Human Medications, Human Drugs, Animal Medications, Animal Drugs, Pharmacy law, Pharmaceutical law, Compounding law, Sterile and Non Sterile Compounding 797 Compliance, Veterinary law, Veterinary
Compounding Law; Health Care; Awareness of all Types of Compounding Issues;
Pharmacy Benefit Managers (PBMs), Outsourcing Facilities
Food and Drug Administration and Compliance Issues
The U.S. Food and Drug Administration today continued to take action in the ongoing response effort to the COVID-19 pandemic:
The FDA issued an Emergency Use Authorization (EUA) for infusion pumps and infusion pump accessories that, among other things, meet certain safety, performance, and labeling criteria, in response to concerns relating to the insufficient supply and availability of the devices for use by healthcare providers in the continuous infusion of medications, total parenteral nutrition, and/or other fluids into patients during the COVID-19 pandemic. This includes infusion pumps with remote monitoring or remote manual control features or administration sets and other accessories with increased length that help to maintain a safe physical distance between healthcare providers and patients with or suspected of having COVID-19 to reduce healthcare provider exposure. Infusion pumps and accessories that have been confirmed by FDA to meet the criteria will be added to the letter of authorization in Appendix A. A manufacturer may request the addition of any eligible infusion pump and/or infusion pump accessory to Appendix A by submitting a request to CDRH-COVID19-InfusionPumps@fda.hhs.gov, as outlined in the EUA.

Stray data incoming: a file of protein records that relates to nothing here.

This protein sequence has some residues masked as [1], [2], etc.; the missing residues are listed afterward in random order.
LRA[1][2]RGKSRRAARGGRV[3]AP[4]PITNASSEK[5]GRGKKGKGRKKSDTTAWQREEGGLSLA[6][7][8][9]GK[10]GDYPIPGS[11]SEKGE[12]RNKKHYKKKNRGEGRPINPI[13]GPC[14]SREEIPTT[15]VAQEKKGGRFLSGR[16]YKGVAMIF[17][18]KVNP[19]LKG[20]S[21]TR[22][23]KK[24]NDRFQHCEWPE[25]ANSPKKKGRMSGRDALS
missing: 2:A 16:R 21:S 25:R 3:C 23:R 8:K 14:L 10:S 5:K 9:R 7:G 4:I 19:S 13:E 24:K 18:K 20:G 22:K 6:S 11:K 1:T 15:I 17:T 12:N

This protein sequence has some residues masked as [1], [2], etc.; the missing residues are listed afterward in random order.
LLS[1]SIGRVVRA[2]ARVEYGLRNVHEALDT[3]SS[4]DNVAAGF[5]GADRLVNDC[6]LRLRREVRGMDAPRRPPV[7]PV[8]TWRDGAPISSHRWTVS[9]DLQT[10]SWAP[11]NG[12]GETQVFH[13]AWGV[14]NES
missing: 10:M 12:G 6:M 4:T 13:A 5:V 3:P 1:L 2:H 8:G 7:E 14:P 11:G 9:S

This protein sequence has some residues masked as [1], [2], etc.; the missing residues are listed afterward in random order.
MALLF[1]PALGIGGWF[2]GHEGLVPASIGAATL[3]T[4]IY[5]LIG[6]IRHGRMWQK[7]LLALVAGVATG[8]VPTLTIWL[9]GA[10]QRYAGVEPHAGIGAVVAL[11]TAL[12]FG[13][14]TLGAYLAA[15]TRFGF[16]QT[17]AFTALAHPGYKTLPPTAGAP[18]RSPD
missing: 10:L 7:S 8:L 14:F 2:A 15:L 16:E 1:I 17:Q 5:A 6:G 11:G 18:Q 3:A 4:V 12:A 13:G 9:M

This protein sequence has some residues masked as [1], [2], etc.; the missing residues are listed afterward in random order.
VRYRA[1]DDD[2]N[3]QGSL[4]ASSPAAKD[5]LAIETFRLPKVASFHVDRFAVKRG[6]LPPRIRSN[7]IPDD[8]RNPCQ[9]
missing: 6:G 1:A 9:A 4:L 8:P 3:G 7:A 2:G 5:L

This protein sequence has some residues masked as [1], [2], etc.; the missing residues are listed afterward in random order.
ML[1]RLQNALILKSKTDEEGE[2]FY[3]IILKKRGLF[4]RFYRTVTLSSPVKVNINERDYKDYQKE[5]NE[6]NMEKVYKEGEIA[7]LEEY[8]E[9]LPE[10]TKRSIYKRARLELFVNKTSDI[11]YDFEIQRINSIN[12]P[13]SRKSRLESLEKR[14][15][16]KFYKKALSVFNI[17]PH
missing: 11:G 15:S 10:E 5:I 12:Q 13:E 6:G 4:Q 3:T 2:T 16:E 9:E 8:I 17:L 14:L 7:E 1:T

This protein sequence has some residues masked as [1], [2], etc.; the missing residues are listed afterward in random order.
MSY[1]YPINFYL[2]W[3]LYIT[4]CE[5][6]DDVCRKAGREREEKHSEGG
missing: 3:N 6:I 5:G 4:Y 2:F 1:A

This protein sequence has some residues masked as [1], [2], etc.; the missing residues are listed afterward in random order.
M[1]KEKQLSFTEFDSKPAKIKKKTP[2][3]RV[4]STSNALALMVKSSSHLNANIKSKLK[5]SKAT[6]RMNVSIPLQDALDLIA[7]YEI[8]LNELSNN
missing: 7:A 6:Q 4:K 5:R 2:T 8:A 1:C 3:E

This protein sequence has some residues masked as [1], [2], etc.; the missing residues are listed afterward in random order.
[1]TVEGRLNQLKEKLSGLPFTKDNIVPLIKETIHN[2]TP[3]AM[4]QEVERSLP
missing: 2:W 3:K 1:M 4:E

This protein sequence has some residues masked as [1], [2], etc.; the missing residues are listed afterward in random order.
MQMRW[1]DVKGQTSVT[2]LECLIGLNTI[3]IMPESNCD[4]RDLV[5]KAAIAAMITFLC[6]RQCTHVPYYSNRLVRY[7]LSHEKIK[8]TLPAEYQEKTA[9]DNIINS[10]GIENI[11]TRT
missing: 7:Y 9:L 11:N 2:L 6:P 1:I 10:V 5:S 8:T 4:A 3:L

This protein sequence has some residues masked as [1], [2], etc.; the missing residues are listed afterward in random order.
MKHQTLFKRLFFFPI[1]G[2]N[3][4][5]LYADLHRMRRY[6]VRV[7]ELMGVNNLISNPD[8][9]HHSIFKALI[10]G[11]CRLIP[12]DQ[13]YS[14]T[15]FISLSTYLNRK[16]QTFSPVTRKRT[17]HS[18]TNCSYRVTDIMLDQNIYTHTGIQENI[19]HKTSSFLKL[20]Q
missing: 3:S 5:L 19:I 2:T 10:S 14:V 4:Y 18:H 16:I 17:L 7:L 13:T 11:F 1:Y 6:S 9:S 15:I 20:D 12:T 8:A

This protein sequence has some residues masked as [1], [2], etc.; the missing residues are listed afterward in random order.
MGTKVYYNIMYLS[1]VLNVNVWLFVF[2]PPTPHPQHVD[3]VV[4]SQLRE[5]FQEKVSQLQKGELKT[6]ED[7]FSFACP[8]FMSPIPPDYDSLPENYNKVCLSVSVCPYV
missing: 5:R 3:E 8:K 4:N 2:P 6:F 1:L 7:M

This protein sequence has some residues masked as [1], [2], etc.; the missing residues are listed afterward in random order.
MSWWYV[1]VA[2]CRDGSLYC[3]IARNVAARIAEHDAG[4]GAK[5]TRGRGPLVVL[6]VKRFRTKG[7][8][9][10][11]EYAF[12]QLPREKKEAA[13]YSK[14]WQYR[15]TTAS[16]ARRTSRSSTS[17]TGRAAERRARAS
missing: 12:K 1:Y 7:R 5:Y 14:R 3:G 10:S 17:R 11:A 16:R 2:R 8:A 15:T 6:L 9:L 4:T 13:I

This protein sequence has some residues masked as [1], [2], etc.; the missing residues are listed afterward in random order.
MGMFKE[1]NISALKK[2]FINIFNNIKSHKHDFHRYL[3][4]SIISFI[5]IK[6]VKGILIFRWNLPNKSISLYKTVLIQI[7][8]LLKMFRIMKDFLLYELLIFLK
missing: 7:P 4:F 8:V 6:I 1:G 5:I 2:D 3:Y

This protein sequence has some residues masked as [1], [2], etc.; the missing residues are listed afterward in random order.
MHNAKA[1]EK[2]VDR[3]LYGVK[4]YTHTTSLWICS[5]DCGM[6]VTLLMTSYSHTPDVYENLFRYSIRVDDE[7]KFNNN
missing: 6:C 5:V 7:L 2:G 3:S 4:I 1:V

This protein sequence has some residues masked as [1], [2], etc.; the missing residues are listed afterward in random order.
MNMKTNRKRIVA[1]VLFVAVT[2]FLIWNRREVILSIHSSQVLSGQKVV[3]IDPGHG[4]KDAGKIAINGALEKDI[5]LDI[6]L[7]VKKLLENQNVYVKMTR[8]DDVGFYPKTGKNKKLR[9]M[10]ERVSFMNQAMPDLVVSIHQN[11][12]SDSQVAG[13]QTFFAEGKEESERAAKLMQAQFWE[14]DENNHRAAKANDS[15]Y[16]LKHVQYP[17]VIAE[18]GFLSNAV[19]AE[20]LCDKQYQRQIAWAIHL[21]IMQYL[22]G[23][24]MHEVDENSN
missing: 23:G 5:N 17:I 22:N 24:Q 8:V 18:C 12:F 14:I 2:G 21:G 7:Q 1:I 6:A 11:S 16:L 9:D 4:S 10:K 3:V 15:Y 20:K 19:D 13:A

Today, the FDA issued an update to its guidance for pharmacy compounders that experience shortages of the personal protective equipment (PPE) they typically use to compound human drugs that are intended or expected to be sterile. In the update, FDA has clarified that drugs can be compounded under the policy in a segregated compounding area that is not in a cleanroom, when specific beyond-use dates are utilized. FDA adopted this policy to help assure patient access to needed medicines and to reduce the risks of compounding when standard PPE are not available.
During the COVID-19 pandemic, the FDA has worked with more than 390 test developers who have already submitted or said they will be submitting EUA requests to the FDA for tests that detect the virus or antibodies to the virus.
To date, the FDA has authorized 98 tests under EUAs, which include 85 molecular tests, 12 antibody tests, and 1 antigen test.